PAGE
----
In a verdict that may dampen the hopes for release of killers of former Prime Minister Rajiv Gandhi, the Supreme Court today ruled the Centre has “primacy” over states’ right to grant remission.
It also said the state governments must get “concurrence” of the Union government before freeing convicts in certain cases.
A five-judge bench, which settled questions arising out ofTamil Nadu government’s decision to free killers of Gandhi, dealt elaborately with the situations where the Centre will prevail over states’ decision to grant remission which included cases where their powers are coextensive, where trial has been held under central laws or conducted by agencies like CBI, or when they pertain to death penalty.
The Constitution bench headed by Chief Justice H L Dattu, who demitted office today, also said that states cannot exercise “suo motu” the power to grant remission without any specific plea from the convicts.
It took a cue from a 1993 judgement, which had brought about the collegium system of appointment of judges, where it was held that “consultation” with the CJI would necessarily mean “concurrence”.
“Having regard to the principles culled out in paragraph …, it is imperative that it is always safe and appropriate to hold that in those situations covered by sub-clauses (a) to (c) of Section 435(1) falling within the jurisdiction of the Central Government it will assume primacy and consequently the process of ‘Consultation’ in reality be held as the requirement of ‘Concurrence’,” the court said in its 258 page verdict.
The bench, also comprising justices F M I Kalifulla, P C Ghosh, A M Sapre and U U Lalit, was unanimous in answering all questions referred to it by a smaller bench, except one which related to the issue whether courts can quantify jail term in offences and consequently stop the states from remitting sentences in certain cases under the Code of Criminal Procedure.
CJI Dattu, Justices Kalifulla and Ghosh upheld the
principles enunciated in the Swamy Shraddananda judgement which had said that “a special category of sentence may be made for very few cases where the death penalty might be substituted by the punishment of imprisonment for life or imprisonment for a term in excess of 14 years” and they can put beyond the power of remission.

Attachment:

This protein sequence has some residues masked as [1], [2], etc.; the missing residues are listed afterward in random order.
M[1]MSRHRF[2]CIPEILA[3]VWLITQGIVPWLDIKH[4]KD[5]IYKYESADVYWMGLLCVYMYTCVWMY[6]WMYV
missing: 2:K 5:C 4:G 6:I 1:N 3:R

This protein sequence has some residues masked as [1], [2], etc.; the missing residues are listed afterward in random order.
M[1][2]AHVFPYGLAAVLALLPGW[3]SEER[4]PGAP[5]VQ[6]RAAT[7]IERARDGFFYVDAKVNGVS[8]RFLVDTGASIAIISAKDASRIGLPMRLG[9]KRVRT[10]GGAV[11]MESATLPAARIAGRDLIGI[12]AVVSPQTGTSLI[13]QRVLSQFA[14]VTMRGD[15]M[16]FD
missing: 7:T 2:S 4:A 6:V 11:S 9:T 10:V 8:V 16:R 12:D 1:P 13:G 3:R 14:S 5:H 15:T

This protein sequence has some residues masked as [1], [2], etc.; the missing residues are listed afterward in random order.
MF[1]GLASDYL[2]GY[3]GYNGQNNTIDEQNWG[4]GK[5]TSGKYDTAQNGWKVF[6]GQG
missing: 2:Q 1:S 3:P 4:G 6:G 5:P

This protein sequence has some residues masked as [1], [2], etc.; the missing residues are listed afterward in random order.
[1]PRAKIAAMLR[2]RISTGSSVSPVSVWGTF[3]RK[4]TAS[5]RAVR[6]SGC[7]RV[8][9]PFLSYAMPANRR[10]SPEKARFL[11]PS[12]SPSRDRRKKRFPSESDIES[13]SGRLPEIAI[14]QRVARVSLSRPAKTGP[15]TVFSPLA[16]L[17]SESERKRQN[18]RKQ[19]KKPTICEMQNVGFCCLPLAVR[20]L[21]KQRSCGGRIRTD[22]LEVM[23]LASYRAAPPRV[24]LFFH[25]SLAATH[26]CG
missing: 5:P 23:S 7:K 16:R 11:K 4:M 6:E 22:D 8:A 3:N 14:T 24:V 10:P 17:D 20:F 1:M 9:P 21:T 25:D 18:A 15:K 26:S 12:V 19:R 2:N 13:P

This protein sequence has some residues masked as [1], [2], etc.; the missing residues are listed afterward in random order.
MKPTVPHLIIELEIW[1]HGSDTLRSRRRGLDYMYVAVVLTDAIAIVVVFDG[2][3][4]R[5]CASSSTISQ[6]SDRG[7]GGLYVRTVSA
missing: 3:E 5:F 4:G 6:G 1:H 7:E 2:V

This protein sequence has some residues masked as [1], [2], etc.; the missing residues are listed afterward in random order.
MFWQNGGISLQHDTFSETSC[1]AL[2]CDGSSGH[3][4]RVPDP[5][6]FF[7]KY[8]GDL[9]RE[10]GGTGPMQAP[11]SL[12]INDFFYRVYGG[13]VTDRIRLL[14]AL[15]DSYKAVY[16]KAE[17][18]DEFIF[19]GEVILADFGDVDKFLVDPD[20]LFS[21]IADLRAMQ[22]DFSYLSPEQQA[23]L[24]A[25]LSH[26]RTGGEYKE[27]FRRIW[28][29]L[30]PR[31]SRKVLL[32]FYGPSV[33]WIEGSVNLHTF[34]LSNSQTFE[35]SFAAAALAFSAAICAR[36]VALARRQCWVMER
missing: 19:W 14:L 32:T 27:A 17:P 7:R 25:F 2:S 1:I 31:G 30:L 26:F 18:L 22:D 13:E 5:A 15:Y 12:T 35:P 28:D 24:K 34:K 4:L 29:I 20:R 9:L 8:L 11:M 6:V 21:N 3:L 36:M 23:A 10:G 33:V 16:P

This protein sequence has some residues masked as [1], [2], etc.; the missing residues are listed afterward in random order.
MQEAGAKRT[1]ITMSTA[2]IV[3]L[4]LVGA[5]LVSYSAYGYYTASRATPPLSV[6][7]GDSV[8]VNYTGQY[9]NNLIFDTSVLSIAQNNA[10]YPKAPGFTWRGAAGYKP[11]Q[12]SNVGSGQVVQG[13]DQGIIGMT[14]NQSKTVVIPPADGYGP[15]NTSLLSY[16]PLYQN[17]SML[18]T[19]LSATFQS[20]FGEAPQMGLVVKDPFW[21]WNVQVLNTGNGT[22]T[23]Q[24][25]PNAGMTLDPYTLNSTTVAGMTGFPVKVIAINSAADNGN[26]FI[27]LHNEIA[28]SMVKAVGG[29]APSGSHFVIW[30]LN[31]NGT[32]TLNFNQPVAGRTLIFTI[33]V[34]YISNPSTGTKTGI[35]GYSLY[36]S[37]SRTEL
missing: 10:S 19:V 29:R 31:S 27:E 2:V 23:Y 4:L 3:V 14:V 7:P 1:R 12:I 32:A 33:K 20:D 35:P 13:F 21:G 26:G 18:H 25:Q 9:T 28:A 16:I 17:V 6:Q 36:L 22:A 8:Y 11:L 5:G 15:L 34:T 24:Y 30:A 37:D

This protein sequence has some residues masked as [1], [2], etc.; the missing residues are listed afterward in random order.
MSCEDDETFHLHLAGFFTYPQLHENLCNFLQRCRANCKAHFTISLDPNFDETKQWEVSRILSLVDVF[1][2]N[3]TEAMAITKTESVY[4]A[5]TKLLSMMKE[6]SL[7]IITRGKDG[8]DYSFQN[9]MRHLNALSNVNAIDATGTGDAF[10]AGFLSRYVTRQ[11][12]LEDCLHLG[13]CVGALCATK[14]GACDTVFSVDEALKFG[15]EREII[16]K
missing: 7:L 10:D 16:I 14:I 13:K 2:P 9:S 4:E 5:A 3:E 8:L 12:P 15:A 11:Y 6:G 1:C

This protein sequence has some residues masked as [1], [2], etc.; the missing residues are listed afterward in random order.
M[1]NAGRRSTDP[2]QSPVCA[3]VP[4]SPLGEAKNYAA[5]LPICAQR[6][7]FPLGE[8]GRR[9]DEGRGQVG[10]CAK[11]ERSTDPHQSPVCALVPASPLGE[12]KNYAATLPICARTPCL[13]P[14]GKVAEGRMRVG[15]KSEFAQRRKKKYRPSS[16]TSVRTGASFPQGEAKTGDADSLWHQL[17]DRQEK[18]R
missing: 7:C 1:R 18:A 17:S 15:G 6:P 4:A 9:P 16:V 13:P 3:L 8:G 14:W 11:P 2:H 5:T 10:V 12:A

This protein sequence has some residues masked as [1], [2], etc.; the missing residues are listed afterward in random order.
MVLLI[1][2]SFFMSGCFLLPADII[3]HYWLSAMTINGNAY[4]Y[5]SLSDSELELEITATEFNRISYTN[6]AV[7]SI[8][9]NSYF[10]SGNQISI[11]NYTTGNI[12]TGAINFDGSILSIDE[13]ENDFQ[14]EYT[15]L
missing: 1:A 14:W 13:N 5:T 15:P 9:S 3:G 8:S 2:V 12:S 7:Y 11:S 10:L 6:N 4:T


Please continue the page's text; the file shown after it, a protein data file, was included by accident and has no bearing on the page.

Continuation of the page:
Justices A M Sapre and Lalit, however, differed and said, “In our view, it would not be open to the Court to make any special category of sentence in substitution of death penalty and put that category beyond application of remission, nor would it be permissible to stipulate any mandatory period of actual imprisonment inconsistent with the one prescribed under Section 433A of CrPC”.
The bench also ordered that the case relating to the grant of remission to the killers of Gandhi be sent to a three-judge bench to deal with it in pursuance of guidelines laid down in the judgement.
“Now that we have answered the Reference in the matters, the matters will now be listed before an appropriate three learned Judges’ Bench for appropriate orders and directions in the light of the majority Judgement of this Court,” the Chief Justice said.
While dealing with the question of right to claim remission, the bench said, “Imprisonment for life in terms of Section 53 read with Section 45 of the Penal Code only means imprisonment for rest of life of the convict.
“The right to claim remission, commutation, reprieve etc. as provided under Article 72 or Article 161 of the Constitution will always be available being Constitutional Remedies untouchable by the Court,” the order said.
It, however, qualified this right by saying that the “ratio laid down in the Swamy Shraddananda case” put a cap on the states’ power to grant remission in certain cases.
“The exercise of power under Sections 432 and 433 of Code of Criminal Procedure will be available to the Appropriate Government even if such consideration was made earlier and exercised under Article 72 by the President or under Article 161 by the Governor…
“It is held that the powers under Sections 432 and 433 (power grant remission) to are to be exercised by the Appropriate Government statutorily and it is not for this Court to exercise the said power and it is always left to be decided by the Appropriate Government,” it said.
( Source – PTI )